Decrying what it called regulatory overreach, the Trump administration announced on Thursday that it will limit enforcement of clean water laws to oceans, rivers, core tributaries, and adjacent wetlands. Environmentalists said the move would leave half of U.S. wetlands and millions of miles of streams without protection from pollution.
President Trump will propose limits on federal jurisdiction over waterways this week, said Iowa Sen. Chuck Grassley on Tuesday. Trump hinted at the proposal during a speech to farmers, saying it would “allow states to manage their water resources based on their own needs and what their farmers …
President Trump announced a plan to roll back Obama-era clean water regulations that aimed to protect rivers and streams from agricultural runoff and other pollutants. It will remove vast wetlands and thousands of miles of waterways from federal protection.
President Trump announced the resignation of scandal-plagued Scott Pruitt as EPA administrator on Thursday but said that the agency’s No. 2 official, Andrew Wheeler, “will continue with our great and lasting EPA agenda.”
Ten states on the East and West Coasts sued the EPA for its decision to delay until 2020 a clean water rule issued during the Obama era, saying the suspension was hurried into effect "with inadequate public notice, insufficient record support and outside their statutory authority." The original rule was a prominent part of President Trump's campaign for regulatory relief.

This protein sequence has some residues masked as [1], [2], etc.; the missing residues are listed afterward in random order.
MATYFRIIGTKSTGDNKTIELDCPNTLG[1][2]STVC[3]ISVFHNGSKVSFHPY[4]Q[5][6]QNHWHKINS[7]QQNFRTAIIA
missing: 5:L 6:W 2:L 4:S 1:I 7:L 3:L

President Trump set out to erase the Obama-era Waters of the United States rule in his first weeks in office. Now the EPA has finalized an action that should keep the so-called WOTUS rule from ever taking effect.
President Trump has nominated Kathleen Hartnett White, a current senior policy adviser at the free-market think tank Texas Public Policy Foundation, to serve as the White House’s senior environmental policy adviser. Hartnett has argued that calling carbon dioxide a pollutant is “absurd,” and that C02 should instead be considered the gas of life.
EPA administrator Scott Pruitt stars in a 78-second National Cattleman's Beef Association video that urges farmers and ranchers to file comments about repeal of the so-called Waters of the United States (WOTUS) rule, "and ...about how to get it right as we go forward." Pruitt's role in the video, which directs viewers to the NCBA website to file comments, "has drawn the attention of experts in government ethics," says E&E News.
John Duarte, a Northern California farmer, has agreed to pay a $1.1 million penalty to settle a years-long case that started in 2012, after he bought and tilled fallow land within a federally protected wetland.